Importance of lubrication

Importance of lubrication

Lubricants also generically referred to as “Lubes” is a substance used to reduce the friction between two moving surfaces, aimed at reducing wear and tear of the components and improving its efficiency. Lubricants typically comprise of 85-95 per cent base oils fortified with performance specific additives required for the targeted application.

Despite the fact that correct lubrication is one of the most crucial aspects of a reliability program for rotating equipment, lubrication is often perceived as a low level job that doesn’t require much experience or skill. Lubrication-related failures are probably the most preventable type of all failures of rotating machinery, yet it’s an area of industry that isn’t always allocated the appropriate level of attention. Lubrication helps in:

  • Reducing wear of moving parts

  • Reducing friction between rotating parts and stationery ones

  • Absorbing shock

  • Reducing operating temperatures

  • Minimising corrosion of metal surfaces

  • Keeping contaminants out of the system

  • Sealing and protecting components

The incorrect choice and application of lubricants is said to account for around 40 per cent of all machine failures, and so lubrication procedures are a critical factor in maximising your equipment’s reliability. Once lubrication has been applied, the equipment and the lubricant should be tested to see if:

  • The correct formulation of lubricant was used for the application

  • Whether the lubricant solved – or merely masked – the problem

  • Whether the amount of lubrication applied was correct

The need for frequent lubrication may well be a symptom of underlying machinery damage (such as wear or damage to bearings, shafts or seals) so the solution isn’t simply to lubricate to stop vibration or excessive noise. In fact, too much lubrication can be just as detrimental as too little lubrication. Under lubrication can cause bearings to wear out before their time, whereas over-lubrication can lead to catastrophic results to the bearings or long-term damage to motor coils and windings.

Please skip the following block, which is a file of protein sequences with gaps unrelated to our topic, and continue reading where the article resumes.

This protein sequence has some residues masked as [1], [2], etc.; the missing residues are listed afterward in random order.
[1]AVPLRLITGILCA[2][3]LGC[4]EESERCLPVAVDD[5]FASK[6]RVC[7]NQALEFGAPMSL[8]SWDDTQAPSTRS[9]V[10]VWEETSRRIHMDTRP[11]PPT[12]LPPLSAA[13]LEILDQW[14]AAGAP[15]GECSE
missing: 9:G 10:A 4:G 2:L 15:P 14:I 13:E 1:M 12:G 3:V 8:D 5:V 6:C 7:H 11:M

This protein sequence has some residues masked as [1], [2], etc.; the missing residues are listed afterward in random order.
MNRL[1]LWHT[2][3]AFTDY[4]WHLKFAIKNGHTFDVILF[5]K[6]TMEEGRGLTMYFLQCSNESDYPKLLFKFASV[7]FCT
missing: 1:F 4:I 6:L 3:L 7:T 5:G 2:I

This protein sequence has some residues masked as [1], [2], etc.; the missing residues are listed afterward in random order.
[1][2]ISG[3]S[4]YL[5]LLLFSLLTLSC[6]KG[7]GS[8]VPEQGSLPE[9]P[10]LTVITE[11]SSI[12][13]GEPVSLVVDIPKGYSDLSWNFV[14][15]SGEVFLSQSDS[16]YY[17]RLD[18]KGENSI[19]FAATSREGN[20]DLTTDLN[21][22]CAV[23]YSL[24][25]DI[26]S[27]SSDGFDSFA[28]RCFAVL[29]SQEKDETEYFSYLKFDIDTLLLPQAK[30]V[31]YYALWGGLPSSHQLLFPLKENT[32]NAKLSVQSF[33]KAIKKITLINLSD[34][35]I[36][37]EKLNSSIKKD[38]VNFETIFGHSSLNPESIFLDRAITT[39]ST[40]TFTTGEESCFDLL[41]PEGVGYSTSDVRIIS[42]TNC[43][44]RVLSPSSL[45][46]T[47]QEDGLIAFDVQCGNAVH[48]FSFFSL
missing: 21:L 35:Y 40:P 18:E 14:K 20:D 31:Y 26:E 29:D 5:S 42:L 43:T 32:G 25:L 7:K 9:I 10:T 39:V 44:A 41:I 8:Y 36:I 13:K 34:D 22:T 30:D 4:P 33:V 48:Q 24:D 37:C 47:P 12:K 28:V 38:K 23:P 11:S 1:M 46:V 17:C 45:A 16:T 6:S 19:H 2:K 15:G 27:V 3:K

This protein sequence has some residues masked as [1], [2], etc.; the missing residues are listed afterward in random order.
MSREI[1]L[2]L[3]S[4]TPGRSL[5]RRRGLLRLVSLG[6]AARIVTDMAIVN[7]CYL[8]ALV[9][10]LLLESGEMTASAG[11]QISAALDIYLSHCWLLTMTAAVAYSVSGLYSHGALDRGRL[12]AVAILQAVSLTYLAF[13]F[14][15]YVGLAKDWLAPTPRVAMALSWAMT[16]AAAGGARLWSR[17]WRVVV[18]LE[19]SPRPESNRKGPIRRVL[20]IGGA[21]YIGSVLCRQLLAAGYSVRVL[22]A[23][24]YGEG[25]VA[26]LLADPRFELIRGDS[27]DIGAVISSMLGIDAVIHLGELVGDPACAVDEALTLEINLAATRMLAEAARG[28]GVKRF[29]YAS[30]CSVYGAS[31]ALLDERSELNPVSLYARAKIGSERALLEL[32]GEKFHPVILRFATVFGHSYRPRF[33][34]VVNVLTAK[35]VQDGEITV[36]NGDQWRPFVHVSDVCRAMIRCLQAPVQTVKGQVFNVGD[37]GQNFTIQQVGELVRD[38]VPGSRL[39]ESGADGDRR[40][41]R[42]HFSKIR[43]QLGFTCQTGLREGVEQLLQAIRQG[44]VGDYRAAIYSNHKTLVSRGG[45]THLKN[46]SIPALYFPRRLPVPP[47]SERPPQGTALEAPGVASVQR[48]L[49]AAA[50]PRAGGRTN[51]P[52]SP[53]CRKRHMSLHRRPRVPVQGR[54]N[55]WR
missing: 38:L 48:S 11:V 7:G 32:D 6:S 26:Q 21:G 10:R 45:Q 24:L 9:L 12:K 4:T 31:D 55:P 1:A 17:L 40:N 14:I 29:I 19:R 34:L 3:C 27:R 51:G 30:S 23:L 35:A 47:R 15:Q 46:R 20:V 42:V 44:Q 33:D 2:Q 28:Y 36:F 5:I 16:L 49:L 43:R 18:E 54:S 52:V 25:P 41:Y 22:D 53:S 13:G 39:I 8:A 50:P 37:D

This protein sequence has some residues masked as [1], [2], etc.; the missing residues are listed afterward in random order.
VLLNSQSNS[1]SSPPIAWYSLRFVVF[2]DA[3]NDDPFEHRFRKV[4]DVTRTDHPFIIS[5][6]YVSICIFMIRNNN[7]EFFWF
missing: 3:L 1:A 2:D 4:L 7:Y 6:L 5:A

It is critical to follow the manufacturers’ recommendations and use the right type and quantities of lubricant with the appropriate frequency of application that is best suited to the machinery’s optimal functioning. An optimal lubrication program requires vigilance, skill and experience from the operator and should include thorough checking and testing procedures using quality equipment. Ultrasound technology will not only improve machine reliability and help a production line run more smoothly, the big picture is that it can help to decrease the cost of production and the cost of maintenance, enhance safety and improve quality control. The key focus should be on finding the best technology that meets organisational needs and making sure that it delivers both financial and operational benefits.

Best practice lubrication regimes will ensure world-class machinery reliability, so it’s worth talking to an experienced supplier of technical equipment to ensure your testing and inspection procedures are up to the task.

OIL ANALYSIS — THE BASICS

Much like doctors assess our health though blood analysis, critical plant equipment must be monitored in much the same manner. Chronic lubricant or equipment symptoms show up as indicators in oil analysis samples and, if left uncorrected, can lead to equipment degradation and lost productivity. Therefore, the goal of a proactive oil analysis program is to trend gradual changes in fluid properties, contaminants and wear debris so that corrective action can be initiated in a controlled, planned manner.

Oil analysis benefits include:

  • Optimum equipment life

  • Extended oil life

  • Reduced downtime

  • Improved safety

  • Environmental awareness

Oil analysis assists maintenance personnel in two primary ways: